A: The items you cannot store. Think about blueberries, broccoli, lettuce, fresh tomatoes. The need to develop supply chain networks that allow you to bring produce from distant regions is key to the success of having more fruits and vegetables consumed in the households. There are some items, notably cherries, that are just not available 365 days a year even with imports.
Q: What are the drivers behind the export market, which I understand has more than doubled?
A: The U.S. has huge opportunities for certain products, where we have a clear advantage and for which consumption is increasing, such as apples, grapes, citrus fruits and berries to Asia and when we think about vegetables, we think about lettuce, tomatoes, potatoes mostly to Canada and Mexico.
Our major export destination is Asia. The most promising market is in Asia. From 2004 to 2014, exports have been growing about five percent per year. When you look at specific countries, you look at China. Our exports to China are increasing at an annual rate of almost 12 percent. These are mostly lemons, cherries, grapes, apples, oranges and pears. These are mostly fresh products.
Another growing market is South Korea, which has about the same growth in the past 10 years as China. It’s cherries, oranges, grapes, grapefruits, and potatoes. Then you also have growing a little bit above average growth with our closest partners, Canada and Mexico. We are exporting more apples, organic apples, for example, pears, grapes, peaches, organic grapes, potatoes, and tomatoes to Mexico.
Exports to Mexico have increased at a rate of about six percent per year the past 10 years. We are increasing our exports to Canada at a rate of about six percent per year. These are mostly lettuce, strawberries, grapes, apples, and we export a lot of orange juice to Canada. Interestingly, a market that has been traditionally attractive, Japan, which is still very big in volume, the growth in the past 10 years has been negative. Our exports to Japan have decreased at a rate of about one percent per year.
Q: Are there a lot of untapped opportunities remaining for exports? How can growers and producers take advantage of those?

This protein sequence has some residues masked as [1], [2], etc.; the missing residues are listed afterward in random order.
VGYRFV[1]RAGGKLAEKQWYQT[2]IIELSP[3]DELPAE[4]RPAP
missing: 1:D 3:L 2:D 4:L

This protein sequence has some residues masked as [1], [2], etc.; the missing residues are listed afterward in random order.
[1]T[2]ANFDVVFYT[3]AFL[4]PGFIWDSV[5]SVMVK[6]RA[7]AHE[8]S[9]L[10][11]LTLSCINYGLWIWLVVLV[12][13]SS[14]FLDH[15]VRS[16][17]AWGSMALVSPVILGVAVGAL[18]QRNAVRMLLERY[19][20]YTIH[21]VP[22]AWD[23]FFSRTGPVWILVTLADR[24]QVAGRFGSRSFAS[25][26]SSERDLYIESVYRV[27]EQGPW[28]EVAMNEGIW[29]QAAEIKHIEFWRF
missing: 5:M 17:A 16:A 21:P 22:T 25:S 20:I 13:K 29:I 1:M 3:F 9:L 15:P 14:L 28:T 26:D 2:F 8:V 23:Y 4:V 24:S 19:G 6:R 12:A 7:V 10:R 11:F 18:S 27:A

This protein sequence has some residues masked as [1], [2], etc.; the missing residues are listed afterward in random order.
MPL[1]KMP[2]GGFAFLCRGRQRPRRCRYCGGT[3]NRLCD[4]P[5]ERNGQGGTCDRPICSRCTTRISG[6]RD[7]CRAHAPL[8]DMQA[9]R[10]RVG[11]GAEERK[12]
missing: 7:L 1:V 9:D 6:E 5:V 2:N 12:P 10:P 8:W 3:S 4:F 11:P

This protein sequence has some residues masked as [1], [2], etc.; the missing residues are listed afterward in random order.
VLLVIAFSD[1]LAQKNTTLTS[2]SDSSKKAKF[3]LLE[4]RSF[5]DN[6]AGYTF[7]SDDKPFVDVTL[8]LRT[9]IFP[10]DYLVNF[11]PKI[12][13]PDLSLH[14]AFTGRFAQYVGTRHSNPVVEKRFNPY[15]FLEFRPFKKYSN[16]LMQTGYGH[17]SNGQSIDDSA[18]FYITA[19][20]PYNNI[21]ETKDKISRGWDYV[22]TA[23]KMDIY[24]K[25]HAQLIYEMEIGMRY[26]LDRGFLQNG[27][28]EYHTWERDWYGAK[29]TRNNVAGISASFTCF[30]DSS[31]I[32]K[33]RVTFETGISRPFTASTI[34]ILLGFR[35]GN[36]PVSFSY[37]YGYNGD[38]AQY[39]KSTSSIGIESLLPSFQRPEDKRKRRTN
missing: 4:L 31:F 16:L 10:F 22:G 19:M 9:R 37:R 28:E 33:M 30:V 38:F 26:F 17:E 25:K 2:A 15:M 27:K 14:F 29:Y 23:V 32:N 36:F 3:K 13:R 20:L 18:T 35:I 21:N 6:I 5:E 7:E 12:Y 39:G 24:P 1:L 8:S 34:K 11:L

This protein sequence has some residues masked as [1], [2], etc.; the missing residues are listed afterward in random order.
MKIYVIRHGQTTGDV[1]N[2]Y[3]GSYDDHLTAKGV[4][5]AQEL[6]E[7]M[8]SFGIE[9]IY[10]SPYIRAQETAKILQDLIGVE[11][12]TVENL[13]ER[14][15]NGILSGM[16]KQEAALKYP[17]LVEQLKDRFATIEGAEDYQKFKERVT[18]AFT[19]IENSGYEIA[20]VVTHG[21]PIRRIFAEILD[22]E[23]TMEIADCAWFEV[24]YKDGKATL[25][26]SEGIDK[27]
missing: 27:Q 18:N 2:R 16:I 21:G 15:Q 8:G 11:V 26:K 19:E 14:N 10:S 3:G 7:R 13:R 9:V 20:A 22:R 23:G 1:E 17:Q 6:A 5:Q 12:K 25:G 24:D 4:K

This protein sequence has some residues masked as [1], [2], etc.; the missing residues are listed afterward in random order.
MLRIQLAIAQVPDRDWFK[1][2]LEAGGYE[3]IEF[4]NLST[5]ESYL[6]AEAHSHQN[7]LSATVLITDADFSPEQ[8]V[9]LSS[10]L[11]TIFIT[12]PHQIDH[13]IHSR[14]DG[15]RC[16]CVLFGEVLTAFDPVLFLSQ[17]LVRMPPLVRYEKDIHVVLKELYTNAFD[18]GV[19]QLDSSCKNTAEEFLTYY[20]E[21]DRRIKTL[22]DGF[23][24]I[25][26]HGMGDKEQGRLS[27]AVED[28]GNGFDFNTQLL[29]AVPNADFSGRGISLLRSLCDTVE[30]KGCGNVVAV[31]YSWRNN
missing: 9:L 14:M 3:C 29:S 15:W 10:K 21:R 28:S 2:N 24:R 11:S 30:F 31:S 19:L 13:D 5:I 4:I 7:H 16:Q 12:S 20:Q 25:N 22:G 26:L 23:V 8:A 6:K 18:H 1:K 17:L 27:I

A: There are huge opportunities. For example, in China, clearly it’s a growing destination for U.S. fresh fruits and high-quality vegetables. There are initiatives, for example, on promotions, using e-commerce through Tmall. For example, there was a huge marketing activity for cherries online. Cherries export from the U.S. They were sold online to about 100,000 individual shoppers, 168 metric tons, through Tmall in just two weeks.
Tmall is like the Amazon of China, and they are selling fresh fruits and vegetables, and the cherry growers in the northwestern U.S. have entered into an alliance with them to promote cherries. That’s a beautiful example of how market-oriented you have to be to really increase the sales of products in destination markets. The U.S. market has a lot of opportunities because of the quality of the fresh products we are able to produce. They are highly appreciated in emerging markets, in Latin America, Asia, and in Europe, too. Quality is an important feature the U.S. industry is able to offer consistently. That’s a big advantage.
Q: What role have the various trade agreements played in setting the stage for growth in import and export?
A: Definitely, huge. They provide opportunities, which are also threats to industry. You have to be aware that you are competing in a larger market for exports, but also for imports in the domestic market. What NAFTA has demonstrated is that today, the produce industry is extremely integrated in terms of pricing, in terms of flow of product between Canada, Mexico and the U.S.
Canada and Mexico’s exports to the U.S. have increased dramatically. We see the exports of U.S. products to these countries have also increased based on the competitive advantage of each country.
Q: What are some other subjects you plan to address in your presentation?
A: My objective is to open the eyes of the attendees to emphasize that the produce industry is becoming a global industry, even if you are working as a grower, a packer, a shipper or a retailer. Whatever happens elsewhere in the world in terms of production and new developments is likely to affect you here in the U.S. in positive or maybe negative ways.
The objective is to tell the participants to keep an eye on trends in imports and exports, as well as policies. I am going to talk about the newly signed Trans-Pacific Partnership (TPP) agreement because it is going to provide huge opportunities for some of the Asia markets and Pacific markets.
I want to emphasize how we need to be aware, to keep abreast of what’s happening overseas because they represent both opportunities and threats to the domestic industry.
Of course, knowing the trends is important; it’s the factual base that helps to make the decisions, but the discussion afterwards is just as important. What do these trends mean in terms of strategically positioning one’s company to succeed? How does one identify opportunities and obstacles — and how does knowing the facts lead to development of a strategy to overcome or avoid obstacles?
Act now! The program starts Monday morning! If you have less than five years’ experience in the produce industry, please let us know that you would like to attend the Foundational Excellence program right here.
We also have a registration site for the broader New York Produce Show, which you can access here.
E-mail us here to get hotel rooms at the headquarters hotel and take advantage of travel discounts right here.